Super Heroes Big and Small Run ‘Round and ‘Round the Butler

Photo: And … they’re off!

It’s not every day your principal transforms into a superhero.

But last Wednesday, Nov. 2, the Butler Elementary’s Danielle Betancourt became “The Incredibles” Elastigirl who possesses the ability to stretch her body like rubber.

Well, that’s what she said she could do, although the majority of the time Elastigirl/Betancourt joined other costumed educators and staff cheering and encouraging all the students who participated in the Third Annual Butler Fun Run, the yearly fundraiser to help fund the school’s PTA enrichment programs.

Canceled twice due to wet weather, the second day of November proved sunny and cool, the perfect conditions for students from each grade to run, skip or walk around the school on the course designed by PE teacher Ted Trodden. After warming up in the gym with real local hero Becca Pizzi, the students were given a pedometer and sent out to run with their class. When they finished, each student was invited to sign the special banner and check how many steps they took.

This year, $21,000 was raised, which will go toward field trips, enrichment programs in school, library books, teacher supplies and professional development for the Butler staff.

So why did Betancourt choose the heroine of the Pixar Animation Studios film?

“Because she has arms that stretch so wide that she can hug the entire school!” said the newly-installed principal.

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Butler Students, Superheroes Fun Run for Enrichment

The dank, misty conditions this past Friday was no match for the likes of Batman and Captain America as the superheroes stood superhero like in the middle of the Butler Elementary School playground.

Nor was a mere 1 mile jog around the grounds of the Waverley Square school going to stop the duo from assisting Butler’s entire student population of 340 in running the same distance.

“This is a fantastic idea,” said Ann Ozawa, who came with her husband to cheer on her third grader, Zoe, as she did laps around the schoolyard.

“The kids were up and ready to go this morning and all the kids were here early,” she said as groups of parents cheered on the kids.

Yet the morning run was not some collective act of super-dopper strength, but part of a school-wide Fun Run fundraiser that exceeded the goals of students and staff.

With a goal of raising $10,000, the students – through online pledges from family, relatives and friends – smashed the objective and took in more than $18,000 with an extra $3,400 from corporate sponsors.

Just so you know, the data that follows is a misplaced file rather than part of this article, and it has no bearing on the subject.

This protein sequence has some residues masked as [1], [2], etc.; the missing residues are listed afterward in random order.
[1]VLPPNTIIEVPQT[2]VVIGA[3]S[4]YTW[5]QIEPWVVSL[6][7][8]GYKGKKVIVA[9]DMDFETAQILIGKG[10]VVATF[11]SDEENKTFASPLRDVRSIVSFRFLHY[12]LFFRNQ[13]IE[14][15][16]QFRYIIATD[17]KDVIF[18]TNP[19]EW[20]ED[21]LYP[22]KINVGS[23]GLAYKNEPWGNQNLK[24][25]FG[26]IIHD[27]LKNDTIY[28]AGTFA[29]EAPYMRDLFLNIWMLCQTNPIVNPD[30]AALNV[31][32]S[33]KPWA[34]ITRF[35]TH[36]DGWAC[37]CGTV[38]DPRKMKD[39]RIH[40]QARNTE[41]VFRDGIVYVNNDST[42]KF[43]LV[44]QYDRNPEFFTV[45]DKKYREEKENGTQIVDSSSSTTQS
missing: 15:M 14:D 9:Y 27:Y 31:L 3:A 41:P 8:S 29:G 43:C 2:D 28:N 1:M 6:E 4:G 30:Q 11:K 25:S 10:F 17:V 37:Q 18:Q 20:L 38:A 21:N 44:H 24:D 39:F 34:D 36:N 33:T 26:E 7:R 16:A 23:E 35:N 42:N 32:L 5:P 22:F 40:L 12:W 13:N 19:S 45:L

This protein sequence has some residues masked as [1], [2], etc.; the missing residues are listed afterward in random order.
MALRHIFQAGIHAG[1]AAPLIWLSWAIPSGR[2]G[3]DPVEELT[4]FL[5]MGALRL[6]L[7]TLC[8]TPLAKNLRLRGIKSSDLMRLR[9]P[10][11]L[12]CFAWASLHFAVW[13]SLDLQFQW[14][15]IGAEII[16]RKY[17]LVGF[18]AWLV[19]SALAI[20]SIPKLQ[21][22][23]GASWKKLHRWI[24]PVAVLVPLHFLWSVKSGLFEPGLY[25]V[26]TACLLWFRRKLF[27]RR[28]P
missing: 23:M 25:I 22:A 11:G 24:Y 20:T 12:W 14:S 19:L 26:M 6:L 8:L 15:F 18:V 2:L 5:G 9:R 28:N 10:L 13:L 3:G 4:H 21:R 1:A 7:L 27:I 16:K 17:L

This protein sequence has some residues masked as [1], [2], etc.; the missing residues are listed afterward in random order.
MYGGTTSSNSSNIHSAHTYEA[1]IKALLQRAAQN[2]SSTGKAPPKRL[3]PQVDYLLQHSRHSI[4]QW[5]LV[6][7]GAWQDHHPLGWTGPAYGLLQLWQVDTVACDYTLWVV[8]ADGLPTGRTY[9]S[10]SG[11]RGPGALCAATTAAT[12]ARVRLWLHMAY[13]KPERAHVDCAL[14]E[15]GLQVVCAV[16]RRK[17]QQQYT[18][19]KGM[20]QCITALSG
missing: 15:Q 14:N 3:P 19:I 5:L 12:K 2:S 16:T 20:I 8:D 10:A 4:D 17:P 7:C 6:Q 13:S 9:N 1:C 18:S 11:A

“The kids really surprised us. They really came through and really amazingly,” said Butler PTA’s Miriam Lapson.

(In fact, the only act of bravery was that of Butler Principal Michael McAllister who wore the Batman outfit for the entire morning as part of an agreement to get into a super hero costume if the fundraiser exceeded its goal.)

In past years, the school’s Parent Teacher Association ran an auction every three year to raise funds, said Lapson, who was on the fun run committee.

But with the school’s population changing demographics – the Butler students are more multicultural and have a wider income disparity than the other five schools in the district – “an auction just wasn’t going to work,” she said.

“We wanted something that everyone could take part in, whether you could or could not contribute, your parents don’t have to speak English. The only qualification was that you are a student at the school,” said Lapson.

That’s when the group thought of the fun run, said Lapson, which would have the added benefit of being a healthy activity and promoting physical education.

With help from The Original Get Movin’ Crew, a fun-run company based in Milford, Michigan, Butler students collected the $10,000 goal with three days to spare.

The funds raised will provide for two years of enrichment programs such as field trips, in-school enrichment, library books, teacher supplies and professional development for the Butler staff.

One superhero said the funds raised are greatly needed by staff and teachers.

“It’s huge for us. It allows us to purchase things and offer opportunities to kids we wouldn’t otherwise,” said Batman/McAllister.

“Unfortunately, some of the enrichment funding has been pulled out as we standardize our curriculum,” said McAllister. “The PTA comes through for us on that front.”